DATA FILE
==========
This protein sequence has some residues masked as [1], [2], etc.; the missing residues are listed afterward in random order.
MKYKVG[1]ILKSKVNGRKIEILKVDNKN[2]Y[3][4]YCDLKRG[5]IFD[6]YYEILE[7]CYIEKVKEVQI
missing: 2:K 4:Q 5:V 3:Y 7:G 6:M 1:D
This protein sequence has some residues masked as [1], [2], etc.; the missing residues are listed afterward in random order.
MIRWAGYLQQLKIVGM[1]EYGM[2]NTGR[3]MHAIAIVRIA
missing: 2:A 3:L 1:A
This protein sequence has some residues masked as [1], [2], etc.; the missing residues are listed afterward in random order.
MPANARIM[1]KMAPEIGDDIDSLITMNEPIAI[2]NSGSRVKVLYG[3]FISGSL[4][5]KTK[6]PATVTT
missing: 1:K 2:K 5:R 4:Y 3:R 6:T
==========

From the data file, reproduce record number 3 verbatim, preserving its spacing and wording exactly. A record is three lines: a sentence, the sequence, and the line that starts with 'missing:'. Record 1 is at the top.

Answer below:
This protein sequence has some residues masked as [1], [2], etc.; the missing residues are listed afterward in random order.
MPANARIM[1]KMAPEIGDDIDSLITMNEPIAI[2]NSGSRVKVLYG[3]FISGSL[4][5]KTK[6]PATVTT
missing: 1:K 2:K 5:R 4:Y 3:R 6:T